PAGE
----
Vintage Conair Hair Dryer Ad

1959: Conair

Conair's road to revolutionizing your morning hair-care routine started in a basement in Brooklyn. Leandro Rizzuto, the child of salon owners, sold his Cadillac and dropped out of college to help his parents sell their new-fangled hair curlers. A few years later came a shatter-proof pistol-grip hair dryer, and the rest is history. Today, Conair still produces its iconic hair dryers, but also owns Cuisinart and other notable brands.  

Original Domino's

1960: Domino's

Just a couple years after Pizza Hut got its start, a major competitor also hit the ground running. Tom and James Monaghan took out a loan to buy a pizza store in Ypsilanti, Michigan. The next year, James decided he wanted out to focus on his better-paying gig as a mailman, and traded his half of the business to Tom for a 1959 Volkswagen Beetle. For James' sake, we hope he really loved that car: Domino's had $16 billion in sales in 2020, and counts close to 20,000 stores worldwide. 

Related: Best Cheap Delivery Pizza

Six Flags Over Texas Entrance
Six Flags Over Texas Entrance by Martin Lewison (CC BY-SA)

1961: Six Flags

Inspired by a visit to California's shiny new Disneyland, Angus Wynne decided Texas needed a family-friendly park of its own, drawing on local flavor to be more than a standard amusement park. Six Flags Over Texas opened in 1961, immersing visitors in everything from Wild West gunfights to conquistadors' adventures. Now there are 27 Six Flags theme parks across the U.S., Mexico, and Canada.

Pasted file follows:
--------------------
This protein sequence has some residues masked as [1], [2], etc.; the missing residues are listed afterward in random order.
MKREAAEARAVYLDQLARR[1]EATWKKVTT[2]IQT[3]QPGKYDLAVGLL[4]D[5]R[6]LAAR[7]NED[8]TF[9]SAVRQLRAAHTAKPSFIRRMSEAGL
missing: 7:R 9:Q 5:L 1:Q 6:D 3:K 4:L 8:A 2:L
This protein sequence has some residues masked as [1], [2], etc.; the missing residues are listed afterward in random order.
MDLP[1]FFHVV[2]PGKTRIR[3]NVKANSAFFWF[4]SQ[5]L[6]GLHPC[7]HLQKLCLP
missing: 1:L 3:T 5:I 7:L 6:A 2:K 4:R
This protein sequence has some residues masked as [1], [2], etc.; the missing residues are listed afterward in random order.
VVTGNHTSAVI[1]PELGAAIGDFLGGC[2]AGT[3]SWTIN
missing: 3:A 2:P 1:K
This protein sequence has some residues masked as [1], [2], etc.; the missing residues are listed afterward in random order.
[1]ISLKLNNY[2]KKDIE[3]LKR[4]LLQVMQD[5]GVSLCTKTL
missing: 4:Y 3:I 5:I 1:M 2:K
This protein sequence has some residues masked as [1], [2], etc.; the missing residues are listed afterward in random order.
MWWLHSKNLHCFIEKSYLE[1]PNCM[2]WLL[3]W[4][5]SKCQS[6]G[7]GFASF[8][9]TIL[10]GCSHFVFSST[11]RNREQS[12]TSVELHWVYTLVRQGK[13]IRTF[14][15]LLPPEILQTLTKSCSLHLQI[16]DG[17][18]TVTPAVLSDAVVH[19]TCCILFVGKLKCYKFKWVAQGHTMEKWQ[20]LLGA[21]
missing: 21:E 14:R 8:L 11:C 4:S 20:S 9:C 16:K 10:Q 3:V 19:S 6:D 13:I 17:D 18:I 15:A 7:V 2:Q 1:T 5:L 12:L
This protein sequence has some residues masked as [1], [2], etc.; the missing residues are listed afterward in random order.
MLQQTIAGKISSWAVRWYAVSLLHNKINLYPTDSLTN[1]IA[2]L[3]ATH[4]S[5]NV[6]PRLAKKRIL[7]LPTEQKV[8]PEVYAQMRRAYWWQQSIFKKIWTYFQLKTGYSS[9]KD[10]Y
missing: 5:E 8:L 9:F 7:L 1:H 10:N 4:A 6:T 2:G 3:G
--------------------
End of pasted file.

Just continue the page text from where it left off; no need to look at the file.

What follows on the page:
Sam Walton Walmart 1962

1962: Walmart

When Sam Walton opened the first Walmart in Rogers, Arkansas, in 1962, he had one goal: Offering customers the lowest prices he possibly could. The idea took off quickly, and within 10 years, Walmart had 50 stores and a new listing on the New York Stock Exchange. Today, there are over 10,600 stores in 24 countries, employing 2.3 million people. 

Related: Here's What the First Walmart Actually Sold

Comcast 1963

1963: Comcast

Ralph Roberts was already well-established in the business world before he founded Comcast, having successfully sold golf clubs, suspenders, and even Muzak systems. In 1963, he shifted gears again and bought a community-antenna TV system based in Tupelo, Mississippi, naming it American Cable Systems. Of course, the company eventually grew from serving folks in rural areas to a mammoth conglomerate providing every channel under the sun. It officially became Comcast in 1969. 

Bill Bowerman Nike

1964: Nike

Sportswear giant Nike didn't start out as Nike, but Blue Ribbon Sports. Founded by Bill Bowerman and Phil Knight, it initially distributed Japanese athletic shoes. In 1967, it opened its first store in Los Angeles and rebranded as Nike in the 1970s. You can find its iconic waffle trainer, patented in 1974, on display in the National Museum of American History. 

General Mills

1965: Yoplait

Proclaiming yogurt "a product of the future," French dairy farmers from six dairy cooperatives banded together in 1965. Called "Yoplait" after two of the most notable co-ops, Yola and Coplait, the new company produced only plain yogurt and cream, but soon expanded into fruit-flavored yogurts. A Michigan company was the first to produce Yoplait in the U.S. in 1975, and it only took a couple more years for General Mills to acquire the brand. 

Related: 20 Foods Americans Eat Now That They Never Heard of 20 Years Ago

Old Best Buy Store
Wikimedia Commons

1966: Best Buy